top of page
  • Matthew Brosseau

The Grocery Store Epiphany

The first article in a multi-part series about the value of validation

Manufacturers who validate their equipment / processes will ultimately enjoy many benefits from the fruits of their effort. Many of those benefits come in the form of easy to recognize, hard-cost savings / operational efficiencies. For instance, executing an installation qualification (IQ) parallel to construction will significantly reduce the amount of costly rework that would need to be performed if the (IQ) didn’t occur until the equipment was completely installed. Or, for instance, process validations often afford the opportunity a lot of operational deficiencies that can be tuned in order to drive higher throughput.

But perhaps a little more esoteric, yet significantly more critical, is the fact that validations drive perhaps the greatest factor of all, consumer trust and safety.

The next time you find yourself taking a stroll through a grocery store, I’d encourage you to consider this…

A grocery store may have, on average, anywhere from (25,000 – 38,000) unique items in stock. The majority of these items, would be considered to be a product that is regulated by the FDA, in the sense that they would likely fall in to one of three categories: food & beverage, medical device, and lastly, pharmaceuticals.

So consider the last time you went grocery shopping for just a moment…

As you perused the store, did you at any point give any consideration or thought to how your items were manufactured? Did you worry that a manufacturing defect could present itself in your food? Were you at all concerned that the prescription, or over-the-counter drug you picked up was mis-branded or mis-labeled? The fact of the matter is, most reasonable consumers don’t bat an eye at any of this, much less give it any thought. And although it may seem trivial, I think it’s a fascinating concept. So why is that?

For starters, we live in a society where consumer trust and safety are paramount. Manufacturers that operate in an FDA regulated space have to exercise extreme due diligence and care, in the interest of producing the highest quality product that is safe for consumers. And this is where process / equipment validation comes in to play.

I was introduced to the concept of equipment and process validation as a young engineer nearly a decade ago. I had been asked to oversee the installation of a multi-million-dollar piece of equipment that was the first step in the manufacturing process of the company I worked for at the time. Unfortunately, I hadn’t been an integral part of the design of the equipment, so I spent my first couple days on the jobsite pouring over diagrams, schematics, as well as manuals to develop an intimate sense of how the equipment was intended to operate.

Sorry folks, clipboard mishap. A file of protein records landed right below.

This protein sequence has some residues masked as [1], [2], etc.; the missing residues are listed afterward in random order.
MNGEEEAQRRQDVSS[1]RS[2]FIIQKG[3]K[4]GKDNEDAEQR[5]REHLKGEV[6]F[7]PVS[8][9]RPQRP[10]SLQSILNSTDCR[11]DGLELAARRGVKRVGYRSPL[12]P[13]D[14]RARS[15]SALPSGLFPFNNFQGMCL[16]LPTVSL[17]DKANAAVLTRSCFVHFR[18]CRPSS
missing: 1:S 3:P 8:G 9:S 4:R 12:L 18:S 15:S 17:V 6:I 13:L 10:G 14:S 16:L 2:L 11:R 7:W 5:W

My professional mentor at the time assisted me in drafting an extremely robust validation document that consisted of an installation qualification (IQ), operational qualification (OQ), and lastly, a performance qualification (PQ). The document went in to excruciating detail, some of which I thought was overkill. After all, why would an engineered piece of equipment need to be scrutinized this much? Wouldn’t a year of prior design work and planning have ironed out all the details / potential issues? Unfortunately, this is a pitfall that many organizations could find themselves succumbing to when it comes to considering their validation needs.

The fact of the matter is this…

New equipment and processes begin their lives as two-dimensional designs that live on paper or in computer software / modeling. These two-dimensional concepts are then rendered in to three-dimensional, engineered pieces of equipment. These pieces of equipment must then be field-fit (installed), and integrated. The opportunity for error is extremely high. The likelihood that “design” conditions do not mirror actual “field conditions,” is extremely high. And the likelihood that the system, process, or piece of equipment will need to be tuned for operational efficiencies, is also extremely high. And this is where validation comes in to play... and how the grocery store “epiphany” came to be.

Consumers expect (whether they’re aware of it or not), that manufacturers operating in an FDA regulated space have executed their due diligence whenever they make a change to their process / equipment that “fits the bill” for validation. They expect that the manufacturers of those (25,000 – 38,000) items in their local grocery store all share the same vision of what validation means.

When I wrote this blog post, I debated for quite some time about which benefit I should cover first. I have a plethora of white papers, studies, and cost benefit analyses that are all focused on the “hard-savings” associated with validations. But at the end of the day, all of that comes second if you can’t deliver on the most important overarching principle; consumer trust and safety.

With all of that being said, Path Forward Consulting LLC would love the opportunity to discuss your process / equipment validation needs in greater detail. We have the expertise, understanding, and knowledge, to comprehend what validation means to you, your organization, and your customer.

11 views0 comments
bottom of page